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Dr. Guri Giaever uses chemical genetics to screen protein-inhibiting compounds in an effort to discover new drugs.
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Dr. Guri Giaever uses chemical genetics to screen protein-inhibiting compounds in an effort to discover new drugs.
EXPLORE >   Researchers >  Guri Giaever
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Dr. Guri Giaever is at the forefront of an effort to screen compounds that lead to the discovery of new drugs. She uses chemical genetics rather than classical genetics to understand the inner workings of the cell, applying chemical compounds to inhibit the proteins produced by genes. Giaever's chemogenomic assay, HaploInsufficiency Profiling (HIP), for studying how chemicals and drugs operate is targeted to brewer's yeast - an organism that shares 50 percent of its genetic material with humans. She works with a collection of strains of yeast, each of which has a single gene deleted, and using chemical genetics allows her to apply drugs and identify targets more easily than with other methods. Unlike genetic mutations, creating chemical mutations is fast, reversible, and "tunable." The primary focus of Dr. Giaever’s research is to screen known and novel antiproliferatives to identify drug targets, screen high-throughput compounds, and to explore essential gene function in yeast. This assay allows for parallel analysis and relative strain fitness to be quantitatively assessed by hybridization to oligonucleotide arrays. And finally, Giaever and her team are also screening 50,000 previously untested compounds with the aim of "matching" them against essential proteins inside the cells to better understand the function of all the essential proteins inside cells. By studying pathway-specific synthetic genetic effects of a particular compound on a pathway using Homozygous deletion Profiling (HOP) screening, genes that buffer inhibition of the target pathway will be uncovered resulting in better understanding of the pathway.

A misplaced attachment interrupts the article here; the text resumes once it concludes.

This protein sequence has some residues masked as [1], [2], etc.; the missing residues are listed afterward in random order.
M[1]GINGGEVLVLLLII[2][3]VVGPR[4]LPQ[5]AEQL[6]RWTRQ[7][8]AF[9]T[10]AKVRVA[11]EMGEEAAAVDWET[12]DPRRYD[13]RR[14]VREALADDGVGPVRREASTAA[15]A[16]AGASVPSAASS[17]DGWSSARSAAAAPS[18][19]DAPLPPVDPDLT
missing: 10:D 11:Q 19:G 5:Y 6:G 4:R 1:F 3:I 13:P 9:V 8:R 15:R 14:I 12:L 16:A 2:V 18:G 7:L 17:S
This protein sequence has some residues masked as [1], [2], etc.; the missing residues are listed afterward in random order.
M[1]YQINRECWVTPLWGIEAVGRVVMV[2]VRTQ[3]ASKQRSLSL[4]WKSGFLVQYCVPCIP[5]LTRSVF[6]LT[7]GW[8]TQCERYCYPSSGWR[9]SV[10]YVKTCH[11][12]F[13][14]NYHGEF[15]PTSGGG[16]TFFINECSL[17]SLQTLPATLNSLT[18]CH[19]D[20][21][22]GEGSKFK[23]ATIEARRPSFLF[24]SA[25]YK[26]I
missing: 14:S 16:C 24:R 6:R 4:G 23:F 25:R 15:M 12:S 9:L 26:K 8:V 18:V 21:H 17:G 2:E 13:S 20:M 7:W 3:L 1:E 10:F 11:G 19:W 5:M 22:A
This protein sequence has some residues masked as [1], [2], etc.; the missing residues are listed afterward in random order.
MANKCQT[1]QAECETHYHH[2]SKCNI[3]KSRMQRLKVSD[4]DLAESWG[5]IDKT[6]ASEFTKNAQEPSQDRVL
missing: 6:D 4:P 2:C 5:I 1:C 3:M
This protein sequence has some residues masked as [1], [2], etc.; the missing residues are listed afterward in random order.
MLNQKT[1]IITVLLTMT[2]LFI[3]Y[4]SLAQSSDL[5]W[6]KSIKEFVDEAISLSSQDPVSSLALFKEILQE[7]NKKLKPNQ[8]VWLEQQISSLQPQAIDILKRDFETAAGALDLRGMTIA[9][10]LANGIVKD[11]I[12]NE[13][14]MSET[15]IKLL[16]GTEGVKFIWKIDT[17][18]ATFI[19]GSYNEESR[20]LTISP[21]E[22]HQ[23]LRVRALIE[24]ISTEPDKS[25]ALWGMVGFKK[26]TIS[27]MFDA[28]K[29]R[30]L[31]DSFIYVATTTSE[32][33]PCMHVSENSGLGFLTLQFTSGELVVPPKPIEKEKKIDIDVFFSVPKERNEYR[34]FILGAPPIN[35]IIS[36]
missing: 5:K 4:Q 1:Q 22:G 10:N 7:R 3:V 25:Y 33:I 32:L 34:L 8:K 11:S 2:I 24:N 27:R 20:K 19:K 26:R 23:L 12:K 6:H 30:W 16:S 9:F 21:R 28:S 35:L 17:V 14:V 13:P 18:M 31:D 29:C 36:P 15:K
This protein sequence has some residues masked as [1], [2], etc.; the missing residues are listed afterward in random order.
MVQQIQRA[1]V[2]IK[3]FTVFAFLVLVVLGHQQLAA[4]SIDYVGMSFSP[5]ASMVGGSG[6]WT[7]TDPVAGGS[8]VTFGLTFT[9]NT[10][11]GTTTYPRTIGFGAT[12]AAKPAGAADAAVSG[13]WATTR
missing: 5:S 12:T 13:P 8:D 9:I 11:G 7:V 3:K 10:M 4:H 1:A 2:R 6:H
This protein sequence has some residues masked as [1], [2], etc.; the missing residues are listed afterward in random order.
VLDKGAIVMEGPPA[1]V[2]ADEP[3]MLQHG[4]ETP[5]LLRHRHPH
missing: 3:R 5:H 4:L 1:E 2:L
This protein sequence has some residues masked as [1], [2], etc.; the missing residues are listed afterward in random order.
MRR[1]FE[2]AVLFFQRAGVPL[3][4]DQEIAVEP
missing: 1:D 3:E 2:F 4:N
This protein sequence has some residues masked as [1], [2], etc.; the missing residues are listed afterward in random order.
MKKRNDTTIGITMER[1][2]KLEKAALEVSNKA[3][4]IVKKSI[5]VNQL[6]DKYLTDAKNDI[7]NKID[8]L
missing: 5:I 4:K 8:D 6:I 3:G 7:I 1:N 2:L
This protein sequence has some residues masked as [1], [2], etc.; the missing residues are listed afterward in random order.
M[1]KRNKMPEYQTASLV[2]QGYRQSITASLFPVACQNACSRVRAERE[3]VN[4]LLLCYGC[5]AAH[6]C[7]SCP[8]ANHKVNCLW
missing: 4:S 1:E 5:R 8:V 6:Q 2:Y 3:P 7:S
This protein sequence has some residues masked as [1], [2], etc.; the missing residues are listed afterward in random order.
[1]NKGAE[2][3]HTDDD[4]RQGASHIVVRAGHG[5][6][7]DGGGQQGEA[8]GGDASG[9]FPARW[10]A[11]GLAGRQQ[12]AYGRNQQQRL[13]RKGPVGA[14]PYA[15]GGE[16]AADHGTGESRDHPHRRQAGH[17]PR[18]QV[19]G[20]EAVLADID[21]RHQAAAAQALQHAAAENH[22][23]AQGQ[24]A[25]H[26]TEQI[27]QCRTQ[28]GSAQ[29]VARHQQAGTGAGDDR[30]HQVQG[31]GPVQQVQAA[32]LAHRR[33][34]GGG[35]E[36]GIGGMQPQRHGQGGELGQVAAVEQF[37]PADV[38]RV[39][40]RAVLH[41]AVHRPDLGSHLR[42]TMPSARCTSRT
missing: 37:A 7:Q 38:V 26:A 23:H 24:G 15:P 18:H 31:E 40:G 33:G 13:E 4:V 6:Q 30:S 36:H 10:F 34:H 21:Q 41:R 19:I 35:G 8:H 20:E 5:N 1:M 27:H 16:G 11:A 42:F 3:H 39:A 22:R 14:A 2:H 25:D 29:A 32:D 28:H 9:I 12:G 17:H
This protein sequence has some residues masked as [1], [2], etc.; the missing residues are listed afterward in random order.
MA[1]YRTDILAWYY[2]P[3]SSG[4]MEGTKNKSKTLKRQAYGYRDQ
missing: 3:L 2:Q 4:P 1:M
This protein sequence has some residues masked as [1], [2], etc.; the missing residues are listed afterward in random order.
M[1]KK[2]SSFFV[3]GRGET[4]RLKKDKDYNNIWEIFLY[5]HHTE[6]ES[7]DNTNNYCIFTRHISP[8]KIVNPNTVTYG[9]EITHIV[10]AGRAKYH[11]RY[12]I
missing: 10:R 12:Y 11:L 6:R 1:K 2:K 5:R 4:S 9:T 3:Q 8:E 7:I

Researcher Information
Assistant Professor
Faculty of Pharmacy
160 College St.
Rm1208
Toronto, Ontario
Canada M5S3E1
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Biography
Dr. Giaever was awarded the Canada Research Chair in Chemical Genetics in 2006. Dr. Giaver is the Laboratory Director at the Stanford Genome Technology Center and an Assistant Professor in the Faculty of Pharmacy at the University of Toronto.
Researcher Information
Assistant Professor
Faculty of Pharmacy
160 College St.
Rm1208
Toronto, Ontario
Canada M5S3E1


Key Publications
Pierce SE, Davis RW, Nislow C, Giaever G. Chemogenomic approaches to elucidation of gene function and genetic pathways. Methods Mol Biol. 2009;548:115-43.
Yan Z, Berbenetz NM, Giaever G, Nislow C. Precise gene dose alleles for chemical genetics.Genetics. 2009 Mar 30.
Giaever G, Nislow C. Knocking sense into regulatory pathways. Nat Biotechnol. 2009 Feb. 27(2):149-50.
Hillenmeyer ME, Fung E, Wildenhain J, Pierce SE, Hoon S, Lee W, Proctor M, St.Onge RP, Tyers M, Koller D, Altman RB, Davis RW, Nislow C, Giaever G. The chemical genomic portrait of yeast: uncovering a phenotype for all genes. Science. 2008. Apr. 18; 320(5874):362-365.
Pierce SE, Davis RW, Nislow C and Giaever G. Genome-wide analysis of barcoded Saccharomyces cerevisiae gene-deletion mutants in pooled cultures. Nat Protoc. 2007;2(11):2958-74.
Researcher Information
Assistant Professor
Faculty of Pharmacy
160 College St.
Rm1208
Toronto, Ontario
Canada M5S3E1


Intellectual Property

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CATEGORIES
Application Area
Human health, Instrumentation and tools
Disciplinary Focus
Clinical science, Experimental biology and chemistry
Research Paradigm
Focused-scope projects, Large-scale projects, Technology development
Organism
Human, Microorganism
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